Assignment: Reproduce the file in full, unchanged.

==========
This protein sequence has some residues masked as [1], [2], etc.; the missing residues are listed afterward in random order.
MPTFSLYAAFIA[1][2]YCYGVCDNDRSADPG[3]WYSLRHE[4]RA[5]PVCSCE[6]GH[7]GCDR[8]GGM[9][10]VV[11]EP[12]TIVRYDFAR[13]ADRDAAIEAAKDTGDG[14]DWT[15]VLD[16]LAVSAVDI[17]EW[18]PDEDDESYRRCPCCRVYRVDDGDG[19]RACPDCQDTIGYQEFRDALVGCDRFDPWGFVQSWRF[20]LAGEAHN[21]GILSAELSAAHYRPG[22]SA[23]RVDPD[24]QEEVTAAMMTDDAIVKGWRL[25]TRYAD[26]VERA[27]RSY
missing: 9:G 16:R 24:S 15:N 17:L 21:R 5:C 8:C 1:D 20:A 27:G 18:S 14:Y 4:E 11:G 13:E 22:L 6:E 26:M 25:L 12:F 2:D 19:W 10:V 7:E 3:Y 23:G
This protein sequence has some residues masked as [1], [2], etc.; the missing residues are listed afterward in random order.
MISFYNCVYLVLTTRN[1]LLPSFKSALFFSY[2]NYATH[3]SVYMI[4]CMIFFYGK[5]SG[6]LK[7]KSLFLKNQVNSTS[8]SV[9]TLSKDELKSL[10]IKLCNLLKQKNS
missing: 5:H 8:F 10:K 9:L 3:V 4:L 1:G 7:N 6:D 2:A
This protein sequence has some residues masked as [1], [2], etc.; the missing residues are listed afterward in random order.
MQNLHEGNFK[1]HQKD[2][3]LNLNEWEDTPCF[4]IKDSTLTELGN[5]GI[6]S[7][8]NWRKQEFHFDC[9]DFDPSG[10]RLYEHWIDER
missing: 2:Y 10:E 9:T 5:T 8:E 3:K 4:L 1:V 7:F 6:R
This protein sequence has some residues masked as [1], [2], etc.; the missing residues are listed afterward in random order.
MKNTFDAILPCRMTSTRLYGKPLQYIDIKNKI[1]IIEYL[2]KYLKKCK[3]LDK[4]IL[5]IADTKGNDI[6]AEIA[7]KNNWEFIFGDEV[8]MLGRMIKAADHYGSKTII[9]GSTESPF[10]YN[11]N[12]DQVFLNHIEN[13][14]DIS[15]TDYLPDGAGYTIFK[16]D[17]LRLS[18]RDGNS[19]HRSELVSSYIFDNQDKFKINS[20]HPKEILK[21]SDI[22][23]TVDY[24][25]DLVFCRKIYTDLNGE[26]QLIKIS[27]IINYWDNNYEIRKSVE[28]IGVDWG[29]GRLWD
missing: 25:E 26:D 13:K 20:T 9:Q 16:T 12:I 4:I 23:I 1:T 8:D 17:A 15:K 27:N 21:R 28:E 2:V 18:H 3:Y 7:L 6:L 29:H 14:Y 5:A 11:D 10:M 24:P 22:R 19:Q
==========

This protein sequence has some residues masked as [1], [2], etc.; the missing residues are listed afterward in random order.
MPTFSLYAAFIA[1][2]YCYGVCDNDRSADPG[3]WYSLRHE[4]RA[5]PVCSCE[6]GH[7]GCDR[8]GGM[9][10]VV[11]EP[12]TIVRYDFAR[13]ADRDAAIEAAKDTGDG[14]DWT[15]VLD[16]LAVSAVDI[17]EW[18]PDEDDESYRRCPCCRVYRVDDGDG[19]RACPDCQDTIGYQEFRDALVGCDRFDPWGFVQSWRF[20]LAGEAHN[21]GILSAELSAAHYRPG[22]SA[23]RVDPD[24]QEEVTAAMMTDDAIVKGWRL[25]TRYAD[26]VERA[27]RSY
missing: 9:G 16:R 24:S 15:N 17:L 21:R 5:C 8:C 1:D 20:A 27:G 18:S 14:Y 4:E 11:G 13:E 22:L 6:E 26:M 25:L 12:F 2:D 19:W 10:V 7:E 3:Y 23:G
This protein sequence has some residues masked as [1], [2], etc.; the missing residues are listed afterward in random order.
MISFYNCVYLVLTTRN[1]LLPSFKSALFFSY[2]NYATH[3]SVYMI[4]CMIFFYGK[5]SG[6]LK[7]KSLFLKNQVNSTS[8]SV[9]TLSKDELKSL[10]IKLCNLLKQKNS
missing: 5:H 8:F 10:K 9:L 3:V 4:L 1:G 7:N 6:D 2:A
This protein sequence has some residues masked as [1], [2], etc.; the missing residues are listed afterward in random order.
MQNLHEGNFK[1]HQKD[2][3]LNLNEWEDTPCF[4]IKDSTLTELGN[5]GI[6]S[7][8]NWRKQEFHFDC[9]DFDPSG[10]RLYEHWIDER
missing: 2:Y 10:E 9:T 5:T 8:E 3:K 4:L 1:V 7:F 6:R
This protein sequence has some residues masked as [1], [2], etc.; the missing residues are listed afterward in random order.
MKNTFDAILPCRMTSTRLYGKPLQYIDIKNKI[1]IIEYL[2]KYLKKCK[3]LDK[4]IL[5]IADTKGNDI[6]AEIA[7]KNNWEFIFGDEV[8]MLGRMIKAADHYGSKTII[9]GSTESPF[10]YN[11]N[12]DQVFLNHIEN[13][14]DIS[15]TDYLPDGAGYTIFK[16]D[17]LRLS[18]RDGNS[19]HRSELVSSYIFDNQDKFKINS[20]HPKEILK[21]SDI[22][23]TVDY[24][25]DLVFCRKIYTDLNGE[26]QLIKIS[27]IINYWDNNYEIRKSVE[28]IGVDWG[29]GRLWD
missing: 25:E 26:D 13:K 20:T 9:Q 16:T 12:I 4:I 23:I 1:T 8:D 17:A 15:K 27:N 21:R 28:E 2:V 18:H 3:Y 7:L 6:L 29:H 14:Y 5:A 11:D 10:M 24:P 22:R 19:Q